Should 1950s-Era Overpasses Come Down?
The state is deciding if other Boston neighborhoods will get the treatment Jamaica Plain is receiving — tearing down 1950s-era overpasses in favor of surface roads.
Urban planners no longer love the idea of putting elevated roadways through urban centers.
Even so, the state plans to spend millions of dollars shoring up two such overpasses — the McCarthy Overpass in Somerville, which carries the McGrath Highway, and the Bowker Overpass in Back Bay and Kenmore Square, which carries Storrow drive into Fenway — while they decide whether to tear them down and replace them with surface roads.
Somerville Patch asked in a poll "Should McGrath Highway be torn down?" and 82 percent of those who responded agreed with the statement, "Yes. It's a crumbling, dangerous curse on Somerville. One reader, Alex, called it the "Brown Monster" and said, "McGrath Highway is to East Somerville what the Berlin Wall was to East Berlin. Tear down this highway!"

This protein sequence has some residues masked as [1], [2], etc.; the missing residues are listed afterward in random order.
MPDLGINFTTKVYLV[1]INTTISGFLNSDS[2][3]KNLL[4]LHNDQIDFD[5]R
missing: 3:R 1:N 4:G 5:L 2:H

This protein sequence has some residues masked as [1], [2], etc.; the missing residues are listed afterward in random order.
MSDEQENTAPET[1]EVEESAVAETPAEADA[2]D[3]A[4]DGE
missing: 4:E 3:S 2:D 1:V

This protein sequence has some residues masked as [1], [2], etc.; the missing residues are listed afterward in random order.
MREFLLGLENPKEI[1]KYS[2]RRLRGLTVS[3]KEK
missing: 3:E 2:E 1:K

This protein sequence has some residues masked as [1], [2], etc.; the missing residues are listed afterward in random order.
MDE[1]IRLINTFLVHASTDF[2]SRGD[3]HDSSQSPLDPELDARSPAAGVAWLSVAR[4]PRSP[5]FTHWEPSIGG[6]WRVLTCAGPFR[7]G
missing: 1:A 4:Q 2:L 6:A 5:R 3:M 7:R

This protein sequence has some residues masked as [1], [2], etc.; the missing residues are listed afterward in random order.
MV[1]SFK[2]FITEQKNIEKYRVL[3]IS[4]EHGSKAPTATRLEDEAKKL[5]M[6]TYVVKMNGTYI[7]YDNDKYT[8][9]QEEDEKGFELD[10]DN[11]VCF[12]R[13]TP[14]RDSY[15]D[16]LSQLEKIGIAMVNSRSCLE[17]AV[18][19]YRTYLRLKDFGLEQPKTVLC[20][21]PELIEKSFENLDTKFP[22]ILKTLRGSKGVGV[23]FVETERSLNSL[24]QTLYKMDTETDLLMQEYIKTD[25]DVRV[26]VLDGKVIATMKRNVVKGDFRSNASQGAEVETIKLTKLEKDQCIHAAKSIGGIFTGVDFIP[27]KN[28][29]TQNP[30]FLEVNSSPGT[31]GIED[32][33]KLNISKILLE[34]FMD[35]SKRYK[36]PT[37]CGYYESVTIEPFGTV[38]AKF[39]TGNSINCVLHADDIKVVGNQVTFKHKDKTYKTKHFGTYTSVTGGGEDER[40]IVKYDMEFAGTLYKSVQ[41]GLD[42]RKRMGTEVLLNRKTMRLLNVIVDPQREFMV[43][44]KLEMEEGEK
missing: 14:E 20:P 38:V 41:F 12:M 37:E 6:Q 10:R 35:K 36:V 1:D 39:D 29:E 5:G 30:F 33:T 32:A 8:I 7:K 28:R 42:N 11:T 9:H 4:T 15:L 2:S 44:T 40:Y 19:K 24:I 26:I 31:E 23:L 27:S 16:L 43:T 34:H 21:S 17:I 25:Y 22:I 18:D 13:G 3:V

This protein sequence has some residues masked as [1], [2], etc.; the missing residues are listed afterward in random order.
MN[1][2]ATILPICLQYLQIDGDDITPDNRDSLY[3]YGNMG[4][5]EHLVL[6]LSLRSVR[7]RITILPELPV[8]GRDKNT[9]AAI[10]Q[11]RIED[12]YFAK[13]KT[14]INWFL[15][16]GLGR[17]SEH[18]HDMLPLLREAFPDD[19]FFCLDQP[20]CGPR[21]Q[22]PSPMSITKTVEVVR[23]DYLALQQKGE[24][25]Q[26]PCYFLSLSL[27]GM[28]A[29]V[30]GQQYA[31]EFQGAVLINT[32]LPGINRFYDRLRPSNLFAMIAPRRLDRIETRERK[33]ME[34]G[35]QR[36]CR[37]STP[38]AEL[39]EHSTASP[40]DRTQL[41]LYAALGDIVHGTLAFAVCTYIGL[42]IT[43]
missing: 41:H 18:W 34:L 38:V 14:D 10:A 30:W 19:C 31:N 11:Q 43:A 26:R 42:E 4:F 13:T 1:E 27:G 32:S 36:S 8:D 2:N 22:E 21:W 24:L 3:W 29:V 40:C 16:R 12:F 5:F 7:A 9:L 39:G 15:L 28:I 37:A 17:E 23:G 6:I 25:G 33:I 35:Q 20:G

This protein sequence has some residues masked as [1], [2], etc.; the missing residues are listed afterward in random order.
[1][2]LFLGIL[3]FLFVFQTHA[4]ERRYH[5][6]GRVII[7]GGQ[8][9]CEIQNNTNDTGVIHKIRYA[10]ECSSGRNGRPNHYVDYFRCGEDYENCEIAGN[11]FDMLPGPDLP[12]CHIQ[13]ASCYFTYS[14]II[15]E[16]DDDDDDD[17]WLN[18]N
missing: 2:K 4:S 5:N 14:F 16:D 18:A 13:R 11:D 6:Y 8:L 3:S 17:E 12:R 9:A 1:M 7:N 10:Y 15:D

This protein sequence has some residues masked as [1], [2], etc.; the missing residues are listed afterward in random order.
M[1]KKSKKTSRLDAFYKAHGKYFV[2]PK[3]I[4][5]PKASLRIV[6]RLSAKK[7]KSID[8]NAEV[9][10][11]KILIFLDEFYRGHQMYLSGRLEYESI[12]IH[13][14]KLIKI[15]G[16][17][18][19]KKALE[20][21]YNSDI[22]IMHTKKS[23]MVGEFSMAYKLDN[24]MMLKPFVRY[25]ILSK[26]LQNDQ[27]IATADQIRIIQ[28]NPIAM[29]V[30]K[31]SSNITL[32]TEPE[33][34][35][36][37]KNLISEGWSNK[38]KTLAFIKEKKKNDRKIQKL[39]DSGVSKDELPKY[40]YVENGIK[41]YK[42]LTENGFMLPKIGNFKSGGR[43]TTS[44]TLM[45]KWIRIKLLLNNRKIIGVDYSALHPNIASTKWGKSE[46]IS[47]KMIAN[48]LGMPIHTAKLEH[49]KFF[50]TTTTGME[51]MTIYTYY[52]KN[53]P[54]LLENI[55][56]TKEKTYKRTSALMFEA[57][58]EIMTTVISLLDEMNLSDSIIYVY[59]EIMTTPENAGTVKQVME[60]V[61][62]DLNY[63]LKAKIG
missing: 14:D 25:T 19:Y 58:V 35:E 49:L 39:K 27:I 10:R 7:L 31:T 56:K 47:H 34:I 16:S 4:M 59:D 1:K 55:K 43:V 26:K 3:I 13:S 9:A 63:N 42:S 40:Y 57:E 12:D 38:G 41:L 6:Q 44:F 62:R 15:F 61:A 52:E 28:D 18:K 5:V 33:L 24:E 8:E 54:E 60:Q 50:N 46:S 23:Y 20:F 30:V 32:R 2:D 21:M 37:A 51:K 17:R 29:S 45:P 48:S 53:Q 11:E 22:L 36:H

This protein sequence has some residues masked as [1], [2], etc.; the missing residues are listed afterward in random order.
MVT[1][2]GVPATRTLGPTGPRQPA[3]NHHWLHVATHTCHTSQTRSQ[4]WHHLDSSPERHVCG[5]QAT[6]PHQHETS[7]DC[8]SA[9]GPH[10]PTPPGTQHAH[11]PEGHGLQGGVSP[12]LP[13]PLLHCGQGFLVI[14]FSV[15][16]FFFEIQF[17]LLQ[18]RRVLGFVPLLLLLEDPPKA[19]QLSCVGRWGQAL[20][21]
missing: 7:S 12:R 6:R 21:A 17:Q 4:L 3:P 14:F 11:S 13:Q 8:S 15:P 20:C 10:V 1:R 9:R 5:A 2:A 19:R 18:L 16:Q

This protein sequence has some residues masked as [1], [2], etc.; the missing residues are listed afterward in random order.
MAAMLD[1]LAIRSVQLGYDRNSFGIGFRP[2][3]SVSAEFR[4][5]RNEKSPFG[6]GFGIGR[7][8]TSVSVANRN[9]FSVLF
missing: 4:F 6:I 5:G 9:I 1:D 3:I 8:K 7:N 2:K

Also this summer, Somerville Patch asked residents to weigh in on what they thought were the worst intersections in Somerville, and most of them chose exchanges that involved the old, crumbling highway.
Globe transportation reporter Eric Moskowitz recently surveyed urban planners, politicians and highway officials on the costs versus benefits of elevated roadways.
Many agreed that all eyes are watching the Casey Overpass project in JP, where one such 1950s-era overpass is being razed and replaced with surface roads. If that design moves traffic and people smoothly, it could pave the way for the demise of the McCarthy and Bowker overpasses.